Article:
This article originally appeared on Marijuana Moment and has been adapted for our audience.
A Republican Missouri lawmaker filed a bill on Wednesday that would provide therapeutic access to psilocybin for people with serious mental health conditions.
Rep. Tony Lovasco (R) introduced the legislation, which has been revised from an earlier version he worked to advance last year. It’s one of the latest examples of how legislators across the U.S. are approaching psychedelics reform for the 2023 session.
Under the new proposal, patients could obtain psilocybin for the treatment of post-traumatic stress disorder (PTSD), severe depression, terminal illness or any other condition where traditional therapies haven’t worked if approved by regulators.
The bill, HB 869, doesn’t seek to amend state drug statute by legalizing psilocybin; rather, it provides affirmative defenses against criminal prosecution for patients who possess up to four grams of the psychedelic, as well as doctors, caregivers and professionals who provide psilocybin services.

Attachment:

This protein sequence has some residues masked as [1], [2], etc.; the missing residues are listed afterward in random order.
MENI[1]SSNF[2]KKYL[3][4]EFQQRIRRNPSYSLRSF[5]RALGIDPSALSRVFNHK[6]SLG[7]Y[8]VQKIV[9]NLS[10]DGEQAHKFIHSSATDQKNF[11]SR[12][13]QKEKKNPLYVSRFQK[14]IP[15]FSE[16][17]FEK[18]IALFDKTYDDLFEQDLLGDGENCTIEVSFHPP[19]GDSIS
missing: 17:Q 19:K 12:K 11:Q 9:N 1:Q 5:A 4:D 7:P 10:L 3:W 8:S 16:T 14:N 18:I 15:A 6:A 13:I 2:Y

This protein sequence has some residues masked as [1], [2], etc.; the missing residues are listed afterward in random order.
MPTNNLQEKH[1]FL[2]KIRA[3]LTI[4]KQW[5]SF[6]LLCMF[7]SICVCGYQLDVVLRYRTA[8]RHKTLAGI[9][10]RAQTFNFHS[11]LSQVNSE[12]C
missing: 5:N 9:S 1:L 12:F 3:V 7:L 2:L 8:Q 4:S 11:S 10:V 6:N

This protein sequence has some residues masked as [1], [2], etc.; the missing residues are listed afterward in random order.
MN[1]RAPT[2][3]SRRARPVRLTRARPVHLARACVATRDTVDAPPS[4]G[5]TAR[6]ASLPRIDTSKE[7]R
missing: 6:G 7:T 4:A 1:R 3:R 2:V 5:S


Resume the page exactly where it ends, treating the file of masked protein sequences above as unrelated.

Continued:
The state Department of Health and Senior Services (DHSS) would hold regulatory responsibility. Any person could petition the department to add a qualifying condition for psilocybin, and regulators must approve the petition if the person establishes that there’s evidence that the natural medicine “benefits persons with the proposed condition in a manner equal to or greater than the benefit” of psilocybin for other conditions that are already approved.
The bill is “a first step to addressing pervasive mental health crises that affect every sector of our society and economy by creating access to clinically validated therapies,” Lovasco said in a press release. “I am especially encouraged at clinical research suggesting psilocybin may be a tool to address our opiate addiction crisis.”
The lawmaker’s earlier version—which received a hearing in the House Health and Mental Health Policy Committee last March but did not advance—included other psychedelics like mescaline or ibogaine. But Lovasco told Marijuana Moment earlier this month that it’s been winnowed down to psilocybin because “that’s what we have the most data and research on.”